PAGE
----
Scientists have made a surprising discovery about how strange bacteria can live in soil and sediment. The bacteria do so, the researchers determined, through a seamless biological structure before seen in nature ̵
Scientists had believed Geobacter sulfurreducens conducted electricity through common, hair-like appendages called pili. Instead, a researcher at the University of Virginia School of Medicine and his collaborators has determined that the bacteria transmit electricity through immaculately ordered fibers made of entirely different protein. These proteins surround a core of metal-containing molecules, much like an electric cord containing metal wires. This "nanowire," however, is 100,000 times narrower than the width of a human hair.
This tiny-but-structure, the researchers believe, could be tremendously useful for everything from harnessing the power of bioenergy to cleaning up pollution to create biological sensors. It could actually serve as the bridge between electronics and living cells.
"There are all kinds of implanted medical devices that are connected to tissue, like pacemakers with wires, and this could lead to applications where you have miniature devices that are actually connected by these protein filaments, "said UVA's Edward H. Egelman, Ph.D. "We can now imagine the miniaturization of many electronic devices generated by bacteria, which is pretty amazing."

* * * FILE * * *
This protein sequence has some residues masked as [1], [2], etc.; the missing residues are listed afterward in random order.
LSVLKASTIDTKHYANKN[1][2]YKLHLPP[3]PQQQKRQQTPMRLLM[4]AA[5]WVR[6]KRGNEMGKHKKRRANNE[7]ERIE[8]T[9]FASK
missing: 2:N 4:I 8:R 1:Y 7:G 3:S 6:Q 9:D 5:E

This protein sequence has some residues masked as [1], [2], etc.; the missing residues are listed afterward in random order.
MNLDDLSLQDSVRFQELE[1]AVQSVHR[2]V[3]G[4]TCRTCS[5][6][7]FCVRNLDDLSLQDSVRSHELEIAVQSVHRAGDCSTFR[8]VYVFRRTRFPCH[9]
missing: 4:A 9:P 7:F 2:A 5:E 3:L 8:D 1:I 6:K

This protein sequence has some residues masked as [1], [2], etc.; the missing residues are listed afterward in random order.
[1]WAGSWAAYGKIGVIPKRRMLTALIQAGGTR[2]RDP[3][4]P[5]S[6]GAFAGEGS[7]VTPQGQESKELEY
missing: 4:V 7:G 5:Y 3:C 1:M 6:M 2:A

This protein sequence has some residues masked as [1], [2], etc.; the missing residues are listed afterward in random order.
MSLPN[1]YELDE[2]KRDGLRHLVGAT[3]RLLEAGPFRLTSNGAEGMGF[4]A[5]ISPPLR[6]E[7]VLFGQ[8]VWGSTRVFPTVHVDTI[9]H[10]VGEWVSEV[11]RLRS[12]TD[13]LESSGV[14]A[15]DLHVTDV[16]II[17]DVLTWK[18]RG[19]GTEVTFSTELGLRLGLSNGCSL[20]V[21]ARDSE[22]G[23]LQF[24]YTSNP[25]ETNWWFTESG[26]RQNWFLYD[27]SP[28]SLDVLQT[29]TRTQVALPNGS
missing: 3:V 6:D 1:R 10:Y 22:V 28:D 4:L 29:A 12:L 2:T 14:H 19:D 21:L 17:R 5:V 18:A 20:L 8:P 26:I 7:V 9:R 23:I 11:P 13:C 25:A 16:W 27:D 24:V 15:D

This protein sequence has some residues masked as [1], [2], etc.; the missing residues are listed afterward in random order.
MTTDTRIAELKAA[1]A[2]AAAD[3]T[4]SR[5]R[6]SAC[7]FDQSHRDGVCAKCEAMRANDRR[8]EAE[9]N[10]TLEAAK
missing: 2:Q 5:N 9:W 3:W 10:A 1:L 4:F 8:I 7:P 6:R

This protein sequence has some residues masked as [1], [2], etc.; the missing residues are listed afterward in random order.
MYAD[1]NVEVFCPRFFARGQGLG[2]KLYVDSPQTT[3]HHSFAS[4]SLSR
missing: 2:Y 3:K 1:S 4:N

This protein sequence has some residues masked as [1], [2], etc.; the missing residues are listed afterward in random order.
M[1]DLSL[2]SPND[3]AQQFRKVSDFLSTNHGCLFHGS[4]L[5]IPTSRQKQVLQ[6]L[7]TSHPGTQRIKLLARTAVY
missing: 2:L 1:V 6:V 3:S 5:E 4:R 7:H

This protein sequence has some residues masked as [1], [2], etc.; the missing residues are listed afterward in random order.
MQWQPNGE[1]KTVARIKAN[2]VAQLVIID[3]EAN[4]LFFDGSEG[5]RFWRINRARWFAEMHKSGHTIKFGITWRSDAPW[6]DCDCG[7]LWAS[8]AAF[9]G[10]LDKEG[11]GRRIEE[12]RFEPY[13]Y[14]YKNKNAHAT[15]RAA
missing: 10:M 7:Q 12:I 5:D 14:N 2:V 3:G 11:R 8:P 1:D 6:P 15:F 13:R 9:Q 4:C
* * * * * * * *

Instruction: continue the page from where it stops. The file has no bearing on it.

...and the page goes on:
Small but Effective
Geobacter bacteria play important roles in the soil, including facilitating mineral turnover and even cleaning up radioactive waste. They survive in environments without oxygen, and use nanowires to rid themselves of excess electrons in what can be considered their equivalent to breathing. These nanowires have fascinated scientists, but it is only now that researchers at UVA, Yale and the University of California, have been able to determine how G. sulfurreducens use these organic wires to transmit electricity. The technology [to understand nanowires] ] Until about five years ago, when advances in cryo-electron microscopy allowed high resolution, "said Egelman, or UVA's Department of Biochemistry and Molecular Genetics. "We have one of these instruments here at UVA, and, therefore, the ability to actually understand the atomic level of the structure of these filaments. … So this is just one of the many mysteries that we have now been able to solve using this technology, like the virus that can survive in boiling acid, and there will be others. "Bacterial nanowire mystery solved ” title=”Nanowires project from bacteria to facilitate transfer of electrons Credit: Yale University”/>